By Father Glenn J. Comandini

Veterans’ Day, formerly known as Armistice Day, was established in 1919 by President Woodrow Wilson to commemorate the day when the Treaty of Versailles officially ended the First World War at the 11th hour of the eleventh day of the eleventh month in 1918. This was also to be a day to honor the heroism of those who died in the Great War, as it had been known — a day marked by parades, public meetings and only a half a day of work.

On June 1, 1954, then President Dwight D. Eisenhower changed the name of the national holiday from Armistice Day to Veterans’ Day. This observance would salute all those men and women who served in wars that followed World War I, including World War II, which involved the greatest number of marines, sailors and airmen ever deployed, and the Korean Confl i c t .

Veteran’s Day was now a national holiday that required all government offi ces to close. Many schools were also closed so that the children could attend the parades organized to salute those who fought on behalf of our nation in foreign wars.Soon thereafter, Veterans’ Day would also include those military men and women who served our country in Vietnam War, Somalia, the Falklands and Bosnia, Kuwait, Iraq and Afghanistan. Unlike Memorial Day which honors those veterans who died during combat, Veterans’ Day became the day to honor the men and women in the military who did not die in combat but who returned to the United States alive. We salute these men and women of our armed forces because they were willing to put their lives on the line to ensure that the strangers they were serving, in the name of America, would enjoy the freedom and democratic ideals that are at the heart of who we are as citizens of these United States. Sadly, many of these veterans have been neglected. Some of these are homeless. Others suffer from Post-Traumatic Stress Disorder (PTSD). Still others, who had been injured in combat or from an I.E.D. (improvised explosive device), now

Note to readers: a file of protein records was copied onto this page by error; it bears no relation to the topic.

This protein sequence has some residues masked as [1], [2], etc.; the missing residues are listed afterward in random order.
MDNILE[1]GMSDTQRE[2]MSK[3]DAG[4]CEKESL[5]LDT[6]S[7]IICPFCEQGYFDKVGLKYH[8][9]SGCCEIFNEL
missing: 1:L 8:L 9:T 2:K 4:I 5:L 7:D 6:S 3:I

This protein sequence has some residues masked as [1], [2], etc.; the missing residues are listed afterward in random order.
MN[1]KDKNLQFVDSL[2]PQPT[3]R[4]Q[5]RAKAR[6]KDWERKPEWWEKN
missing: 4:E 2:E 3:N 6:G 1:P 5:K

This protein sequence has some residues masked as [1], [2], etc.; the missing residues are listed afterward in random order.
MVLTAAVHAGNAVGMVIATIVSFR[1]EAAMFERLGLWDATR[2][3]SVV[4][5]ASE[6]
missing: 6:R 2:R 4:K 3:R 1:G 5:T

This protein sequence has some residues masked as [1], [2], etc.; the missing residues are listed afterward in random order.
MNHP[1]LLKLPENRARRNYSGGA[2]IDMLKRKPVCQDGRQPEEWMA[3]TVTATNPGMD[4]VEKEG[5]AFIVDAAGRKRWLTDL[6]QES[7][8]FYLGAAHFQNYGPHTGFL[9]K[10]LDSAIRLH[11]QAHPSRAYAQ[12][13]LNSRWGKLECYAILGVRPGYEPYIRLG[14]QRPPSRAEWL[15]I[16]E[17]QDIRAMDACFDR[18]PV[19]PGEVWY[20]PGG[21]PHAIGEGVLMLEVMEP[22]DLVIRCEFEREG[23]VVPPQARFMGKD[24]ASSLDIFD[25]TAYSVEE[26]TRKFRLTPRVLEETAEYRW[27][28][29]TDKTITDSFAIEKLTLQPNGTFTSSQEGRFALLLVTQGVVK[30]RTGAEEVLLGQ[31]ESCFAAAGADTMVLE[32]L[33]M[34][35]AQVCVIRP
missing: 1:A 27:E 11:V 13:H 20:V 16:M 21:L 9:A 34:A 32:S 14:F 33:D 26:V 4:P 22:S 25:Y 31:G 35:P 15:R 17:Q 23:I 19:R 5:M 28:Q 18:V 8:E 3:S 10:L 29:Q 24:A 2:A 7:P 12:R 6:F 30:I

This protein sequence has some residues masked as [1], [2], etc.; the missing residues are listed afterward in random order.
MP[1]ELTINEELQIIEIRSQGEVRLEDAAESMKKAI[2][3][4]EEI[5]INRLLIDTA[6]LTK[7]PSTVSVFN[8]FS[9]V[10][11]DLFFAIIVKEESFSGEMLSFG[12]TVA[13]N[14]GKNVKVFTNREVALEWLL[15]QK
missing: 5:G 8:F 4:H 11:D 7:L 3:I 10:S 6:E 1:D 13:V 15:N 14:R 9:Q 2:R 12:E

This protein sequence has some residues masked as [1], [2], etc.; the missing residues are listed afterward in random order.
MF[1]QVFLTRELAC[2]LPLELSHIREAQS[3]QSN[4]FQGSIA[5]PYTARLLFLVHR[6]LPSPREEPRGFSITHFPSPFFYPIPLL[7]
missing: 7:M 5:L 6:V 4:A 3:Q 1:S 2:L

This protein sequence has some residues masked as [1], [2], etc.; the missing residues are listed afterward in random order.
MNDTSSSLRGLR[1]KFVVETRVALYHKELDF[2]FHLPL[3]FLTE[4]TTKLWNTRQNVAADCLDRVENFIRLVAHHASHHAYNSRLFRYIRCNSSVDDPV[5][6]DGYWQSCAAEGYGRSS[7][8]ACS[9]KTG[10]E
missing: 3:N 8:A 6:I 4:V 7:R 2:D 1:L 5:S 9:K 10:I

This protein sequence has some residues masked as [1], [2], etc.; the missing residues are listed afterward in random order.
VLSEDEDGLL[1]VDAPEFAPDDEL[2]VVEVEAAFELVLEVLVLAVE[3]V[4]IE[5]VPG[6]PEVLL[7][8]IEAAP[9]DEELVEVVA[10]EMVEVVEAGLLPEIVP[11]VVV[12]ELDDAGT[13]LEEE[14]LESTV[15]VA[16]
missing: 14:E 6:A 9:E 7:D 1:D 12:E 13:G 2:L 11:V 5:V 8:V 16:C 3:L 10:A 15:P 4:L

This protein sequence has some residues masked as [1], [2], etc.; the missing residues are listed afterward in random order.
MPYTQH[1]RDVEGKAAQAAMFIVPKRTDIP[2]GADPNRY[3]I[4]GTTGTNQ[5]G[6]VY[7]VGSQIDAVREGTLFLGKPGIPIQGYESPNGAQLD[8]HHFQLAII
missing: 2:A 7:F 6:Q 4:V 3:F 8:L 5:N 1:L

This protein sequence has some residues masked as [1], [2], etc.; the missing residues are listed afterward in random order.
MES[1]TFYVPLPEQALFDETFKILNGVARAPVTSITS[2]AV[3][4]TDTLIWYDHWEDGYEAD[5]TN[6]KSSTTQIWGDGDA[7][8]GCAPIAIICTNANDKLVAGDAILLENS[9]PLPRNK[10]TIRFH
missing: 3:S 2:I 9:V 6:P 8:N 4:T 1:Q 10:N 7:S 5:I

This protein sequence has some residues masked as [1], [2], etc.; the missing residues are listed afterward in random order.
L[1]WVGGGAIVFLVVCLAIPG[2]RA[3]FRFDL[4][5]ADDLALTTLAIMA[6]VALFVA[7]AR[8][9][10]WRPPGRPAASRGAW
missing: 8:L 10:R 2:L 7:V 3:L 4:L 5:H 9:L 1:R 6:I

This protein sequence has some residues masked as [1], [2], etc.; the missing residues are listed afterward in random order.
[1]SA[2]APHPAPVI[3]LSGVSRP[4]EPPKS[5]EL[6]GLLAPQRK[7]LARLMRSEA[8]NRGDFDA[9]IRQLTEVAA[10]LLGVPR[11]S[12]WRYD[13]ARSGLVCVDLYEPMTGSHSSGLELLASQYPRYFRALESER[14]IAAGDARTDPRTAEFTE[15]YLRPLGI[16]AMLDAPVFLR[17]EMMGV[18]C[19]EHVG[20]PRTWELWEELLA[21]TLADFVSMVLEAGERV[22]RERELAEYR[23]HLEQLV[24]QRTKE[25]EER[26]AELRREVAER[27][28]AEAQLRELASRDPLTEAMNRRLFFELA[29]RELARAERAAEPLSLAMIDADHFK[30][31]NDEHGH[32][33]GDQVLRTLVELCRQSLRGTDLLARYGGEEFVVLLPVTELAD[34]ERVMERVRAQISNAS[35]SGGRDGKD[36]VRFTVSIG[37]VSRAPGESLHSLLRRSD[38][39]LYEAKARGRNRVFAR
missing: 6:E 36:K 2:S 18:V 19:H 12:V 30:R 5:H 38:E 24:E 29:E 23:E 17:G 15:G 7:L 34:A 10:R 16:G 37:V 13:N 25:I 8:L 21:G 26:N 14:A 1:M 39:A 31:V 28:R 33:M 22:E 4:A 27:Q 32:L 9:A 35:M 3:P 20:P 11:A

wear prosthetic limbs, are confined to wheelchairs or bedridden. Those who can no longer care for themselves due to their age or infirmities, now reside in veteran hospitals. In short, not all those who wore the uniform of our Navy, Marines, Coast Guard, Army or Air Force are appreciated as they ought to be. On November 11, let us pray for all our veterans, for their service to our country, for their willingness to sacrifice, ifneeded, their own life for a greater good. In many ways, “isn’t this what Jesus did for all of us on the Cross?” God bless all those who served in the military.

For information on how you can help our veterans visit www.va.gov/ homeless/outreach.asp.

We salute these men and women of our armed forces because they were willing to put their lives on the line …